The readmissions policy (non-payment for readmissions within 30 days) has been a feature of the system payment rules for several years now. The rationale is that providers should get it right first time – and who would disagree with that?
Its implementation, however, has led in many cases to providers being penalised financially for reasons beyond their control: there is an insufficiently sensitive link with the cause of the readmission. Few readmissions are due to provider fault and some have even suggested that greater numbers of readmissions could be an indicator of higher quality treatment at first presentation.
As the system gears up to take a fundamental look at pricing, what lessons can be drawn from the policy, in terms of preventing readmissions and better reflecting quality in the payment system?
Pricing needs to support the sustainable delivery of services by enabling both cost recovery and a margin for capital investment, alongside a reasonable efficiency requirement. It should enable quality improvement, for example by working in alignment with a longer term contracting and commissioning system. Fundamentally, what counts is integrity and providers being paid properly for the care and service improvements they deliver.
Business rules such as the readmissions policy can be useful in sending signals to the market on quality improvement priorities, but their application should not undermine confidence in the payment system. The Foundation Trust Network (FTN) is concerned that the readmissions policy (as well as the 30% marginal rate for emergency admissions over 2008-9 levels) has not had the desired effect and promoted the right system behaviours.
FTN lobbying on the readmissions policy secured a clinical audit process that links non-payment more closely with provider fault – though this remains a blunt instrument and there is still a strong argument for change. The intent of the readmissions policy (getting it right first time) and its application in practice (adding to provider risk) for me raise two key questions about the future development of the pricing system:
This is a system issue where commissioners and providers have a shared interest and responsibility in getting it right. The incentives, levers and accountabilities to achieve this need to speak to everyone in the system and support collaborative approaches – organised around doing the right thing by patients.
Funding flows across health so care settings should align to enable resources to reach the right place in the pathway; and provider innovations and partnerships should be supported and encouraged as a means of achieving this (some good examples are in our report done with ACEVO and The King's Fund). The readmissions policy does not support collaboration as well as it might, despite the clinical review process.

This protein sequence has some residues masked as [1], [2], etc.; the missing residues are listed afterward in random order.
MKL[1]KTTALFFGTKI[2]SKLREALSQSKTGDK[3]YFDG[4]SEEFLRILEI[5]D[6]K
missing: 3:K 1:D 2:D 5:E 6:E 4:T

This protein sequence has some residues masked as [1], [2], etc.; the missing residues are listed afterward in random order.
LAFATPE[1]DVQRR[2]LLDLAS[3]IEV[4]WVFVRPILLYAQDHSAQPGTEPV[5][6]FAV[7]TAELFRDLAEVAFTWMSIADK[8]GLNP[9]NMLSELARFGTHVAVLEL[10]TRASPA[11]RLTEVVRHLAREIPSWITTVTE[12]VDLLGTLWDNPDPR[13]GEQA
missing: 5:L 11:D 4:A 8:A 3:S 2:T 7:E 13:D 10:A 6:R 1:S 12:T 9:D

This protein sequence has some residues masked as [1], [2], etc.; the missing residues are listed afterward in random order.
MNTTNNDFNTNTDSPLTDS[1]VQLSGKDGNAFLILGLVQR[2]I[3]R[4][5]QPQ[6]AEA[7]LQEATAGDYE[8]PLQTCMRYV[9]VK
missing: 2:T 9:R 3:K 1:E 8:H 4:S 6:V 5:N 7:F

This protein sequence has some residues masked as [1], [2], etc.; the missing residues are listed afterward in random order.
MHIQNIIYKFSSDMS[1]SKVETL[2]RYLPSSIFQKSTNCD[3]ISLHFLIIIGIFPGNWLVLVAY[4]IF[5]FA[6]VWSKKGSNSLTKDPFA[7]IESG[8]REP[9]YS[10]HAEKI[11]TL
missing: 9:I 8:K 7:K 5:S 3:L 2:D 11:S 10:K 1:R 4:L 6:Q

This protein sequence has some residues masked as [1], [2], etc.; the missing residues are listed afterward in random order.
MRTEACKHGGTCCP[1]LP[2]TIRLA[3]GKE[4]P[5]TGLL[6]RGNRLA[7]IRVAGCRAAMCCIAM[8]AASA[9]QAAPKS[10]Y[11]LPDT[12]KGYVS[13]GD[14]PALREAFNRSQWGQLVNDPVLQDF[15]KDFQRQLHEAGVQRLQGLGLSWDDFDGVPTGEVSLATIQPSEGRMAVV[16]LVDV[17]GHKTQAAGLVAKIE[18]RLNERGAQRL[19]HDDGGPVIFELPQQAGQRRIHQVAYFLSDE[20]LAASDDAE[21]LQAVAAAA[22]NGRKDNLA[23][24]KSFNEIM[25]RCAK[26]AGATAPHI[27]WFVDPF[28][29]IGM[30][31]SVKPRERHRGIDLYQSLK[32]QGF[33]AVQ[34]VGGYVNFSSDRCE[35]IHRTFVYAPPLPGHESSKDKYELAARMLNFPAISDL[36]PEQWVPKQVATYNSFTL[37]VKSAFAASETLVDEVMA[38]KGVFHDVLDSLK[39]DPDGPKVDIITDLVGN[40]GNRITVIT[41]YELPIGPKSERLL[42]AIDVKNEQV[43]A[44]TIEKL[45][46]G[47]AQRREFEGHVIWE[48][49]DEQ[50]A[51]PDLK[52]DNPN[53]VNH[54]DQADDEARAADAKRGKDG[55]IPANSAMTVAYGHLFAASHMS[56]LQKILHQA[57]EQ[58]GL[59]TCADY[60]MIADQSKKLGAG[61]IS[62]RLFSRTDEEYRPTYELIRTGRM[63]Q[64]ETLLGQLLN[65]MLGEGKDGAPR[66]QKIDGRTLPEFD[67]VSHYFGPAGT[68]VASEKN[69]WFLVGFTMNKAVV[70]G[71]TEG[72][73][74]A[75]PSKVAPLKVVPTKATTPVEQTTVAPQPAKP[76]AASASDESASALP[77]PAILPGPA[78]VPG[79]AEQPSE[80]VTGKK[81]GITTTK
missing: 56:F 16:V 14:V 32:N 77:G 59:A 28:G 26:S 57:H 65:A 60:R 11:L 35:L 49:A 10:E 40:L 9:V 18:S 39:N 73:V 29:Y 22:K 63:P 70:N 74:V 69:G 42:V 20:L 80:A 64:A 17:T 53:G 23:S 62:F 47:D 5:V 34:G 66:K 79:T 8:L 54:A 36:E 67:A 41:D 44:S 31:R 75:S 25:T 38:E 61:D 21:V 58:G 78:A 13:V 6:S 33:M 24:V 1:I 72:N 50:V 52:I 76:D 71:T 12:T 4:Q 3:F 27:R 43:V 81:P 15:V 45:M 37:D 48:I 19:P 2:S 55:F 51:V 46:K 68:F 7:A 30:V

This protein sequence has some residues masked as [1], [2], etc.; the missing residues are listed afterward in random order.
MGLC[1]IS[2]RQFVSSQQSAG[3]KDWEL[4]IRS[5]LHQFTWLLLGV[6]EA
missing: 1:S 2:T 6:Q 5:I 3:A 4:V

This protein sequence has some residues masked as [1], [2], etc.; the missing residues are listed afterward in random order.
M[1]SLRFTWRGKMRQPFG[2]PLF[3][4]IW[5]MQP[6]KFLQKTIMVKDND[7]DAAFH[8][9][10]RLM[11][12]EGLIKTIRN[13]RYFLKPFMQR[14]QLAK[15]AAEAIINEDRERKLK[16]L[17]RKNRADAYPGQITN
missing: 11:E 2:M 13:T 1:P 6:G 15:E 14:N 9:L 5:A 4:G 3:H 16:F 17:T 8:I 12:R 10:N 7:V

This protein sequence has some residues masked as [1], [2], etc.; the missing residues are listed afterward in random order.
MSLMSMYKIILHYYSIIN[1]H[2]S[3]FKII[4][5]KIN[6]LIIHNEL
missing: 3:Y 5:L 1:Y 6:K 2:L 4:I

The system will need to reach a view on how it will recognise and reward quality improvement – there are many ways this could be approached. Clarity on the respective roles of pricing, contracting, commissioning and regulation will be important. Pricing alone should not be expected to achieve too much and enablement is more important than prescription.
Pay-for-performance schemes, such as CQUIN in England, attempt to reward quality directly and could have a bigger role in future. For example, CQUIN has been an effective means of reducing the incidence of venous thromboembolism (though changing the metrics to suit new priorities too often could mitigate impact as there is normally a recurrent cost to maintaining performance).
Promoting collaborative approaches through shared local CQUIN objectives, inclusive of primary and social care, is worth exploring more widely. Readmissions avoidance/management could reasonably feature in such schemes. There should be acceptance of the need to develop capability in determining local measures that support local priorities alongside tolerance of this journey – transformative success is likely to emanate from devolved ownership.
Opportunities to look at how to incentivise quality improvement in such a wholesale way as now, are rare. The emergent architecture is complex and relationships are forming, but there is clear potential to get the system alignment in place to promote the necessary collaboration. Collaborative behaviours are perhaps easier when resources are plentiful, but they are more necessary when limited as now.
Mark is Head of Policy at the Foundation Trust Network (view his LinkedIn profile).